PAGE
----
The roads leading to the Causeway to cross over to the island country of Singapore were quite busy with many slip roads to negotiate but the border crossing was easy. The man at immigration was rather astounded by our plans when we gave him our address in Singapore: “You’re going to cycle all the way to Sunset Way? That’s really far!” It was no more than 15km…

We had arranged to stay with Chuen and his mum through Warmshowers. As Chuen was still at work, his mum let us into the lofty house. We couldn’t believe our luck, we had our own room, space for cleaning and packing the bikes and wonderful hosts that helped us out with everything we could possibly need. ||

Chuen and his bike   With Mrs Chou

We spent the following day sourcing bike boxes. None were available in the large size we usually need for our touring bikes, but we eventually found some shorter, wider boxes which worked fine if we took both wheels off and the racks.

Marina Bay  Freddie packing bikes

Chuen is an engineer who had studied in California and then cycled across the US. He is a sweet and generous guy who took us out for dinner (BBQ’d stingray!) and showed us the area around Marina Bay in the city centre. We admired the futuristic buildings, including one that had a ship set atop three high-rise buildings, and one that looked like a giant Durian fruit. He also took us out for a drive one morning to take us to the city’s tranquil reservoirs, set in parklands in the heart of the city. Amazingly, despite it being a Sunday morning, there was almost nobody there. Apparently most Singaporeans prefer to spend their time in air conditioned shopping malls and food courts.

Strict but fair  Singapore reservoir

One evening we met up with Tze-Ern and Ben. They had become friendly with Guy’s parents when they stayed in their B&B in Australia and picked us up from Chuen’s house to take us out to their favourite dinner spot. The restaurant specialised in Chicken Rice, a dish Singaporeans take quite seriously as it must be prepared in a very precise manner. It was delicious, and with the side dishes of oyster omelette, silky bean curd and fried vegetables, we had an amazing meal with this lovely fun couple. As Tze-Ern is a psychiatrist she sometimes comes to Melbourne for conferences, so we might see her again soon, though it is not always easy for Ben, a GP, to get the time off to come along.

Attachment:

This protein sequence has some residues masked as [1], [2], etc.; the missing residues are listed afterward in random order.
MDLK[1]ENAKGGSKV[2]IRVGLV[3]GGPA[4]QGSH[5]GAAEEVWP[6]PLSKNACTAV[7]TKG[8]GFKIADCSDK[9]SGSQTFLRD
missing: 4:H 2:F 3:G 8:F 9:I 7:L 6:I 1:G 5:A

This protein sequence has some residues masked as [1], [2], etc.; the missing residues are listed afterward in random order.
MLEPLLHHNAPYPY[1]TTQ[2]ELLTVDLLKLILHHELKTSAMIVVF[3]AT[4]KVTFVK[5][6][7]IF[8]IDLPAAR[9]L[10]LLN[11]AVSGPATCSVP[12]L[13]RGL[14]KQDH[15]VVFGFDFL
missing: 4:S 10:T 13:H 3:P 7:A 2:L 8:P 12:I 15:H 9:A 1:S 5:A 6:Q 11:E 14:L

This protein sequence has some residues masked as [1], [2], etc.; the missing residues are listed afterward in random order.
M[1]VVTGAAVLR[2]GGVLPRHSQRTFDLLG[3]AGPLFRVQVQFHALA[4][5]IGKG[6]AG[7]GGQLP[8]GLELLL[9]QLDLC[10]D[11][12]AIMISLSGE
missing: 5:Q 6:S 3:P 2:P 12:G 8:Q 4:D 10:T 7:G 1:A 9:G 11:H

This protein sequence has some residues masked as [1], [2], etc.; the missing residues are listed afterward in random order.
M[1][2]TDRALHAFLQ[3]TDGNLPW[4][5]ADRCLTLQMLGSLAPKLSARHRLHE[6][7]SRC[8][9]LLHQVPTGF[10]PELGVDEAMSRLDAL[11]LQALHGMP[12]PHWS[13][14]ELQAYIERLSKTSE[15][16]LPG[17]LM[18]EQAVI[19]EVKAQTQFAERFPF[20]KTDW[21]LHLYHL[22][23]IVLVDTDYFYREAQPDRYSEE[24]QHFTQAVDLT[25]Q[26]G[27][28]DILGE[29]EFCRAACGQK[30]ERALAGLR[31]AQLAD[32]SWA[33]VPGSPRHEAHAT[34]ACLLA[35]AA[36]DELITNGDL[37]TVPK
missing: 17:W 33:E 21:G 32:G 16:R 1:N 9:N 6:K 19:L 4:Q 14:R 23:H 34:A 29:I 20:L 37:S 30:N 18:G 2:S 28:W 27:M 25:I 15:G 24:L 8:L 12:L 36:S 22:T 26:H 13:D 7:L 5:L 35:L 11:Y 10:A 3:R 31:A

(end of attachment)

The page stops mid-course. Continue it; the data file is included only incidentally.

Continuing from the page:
Ben and Tze-Ern   Beancurd any style you like 

On our second-last day, we arranged to meet up with Thomas, a Danish cyclist who had been cycling on a similar route as us since Bangkok. We went for dinner and bike talk at a food court near Marina Bay. It was great to meet Thomas and we are looking forward to reading his stories about his upcoming travels in Indonesia and Australia.

Food choices   Thomas

Following our dinner, we then headed across town to go to the famous Singapore Night Safari. This was very cool, with a walk and tram ride through the animal park. The Singapore Zoo is an open concept zoo, which means the animals are mainly kept in their enclosures through natural barriers such as motes. Most of the animals were very close to the tram, about 10m away, so we felt we could almost touch them. We spotted elephants, giraffes, lions, tigers, leopards, hippos, rhinos, buffaloes, deer and many other animals. A walk in the bat enclosure was quite an experience, with fruit bats the size of cats whizzing around our heads and bombarding us with excretion! The night safari was an early birthday treat for Freddie as we would be busy on her actual birthday with packing and getting to the airport.

On our last morning we saw Chuen off on his way to work, finished packing, had one last ice cream at the local parlour and awaited our airport taxi. It was hard to believe that our time in Asia was finally coming to an end, but at the same time we were really looking forward to getting to know better the country we will call home: Australia.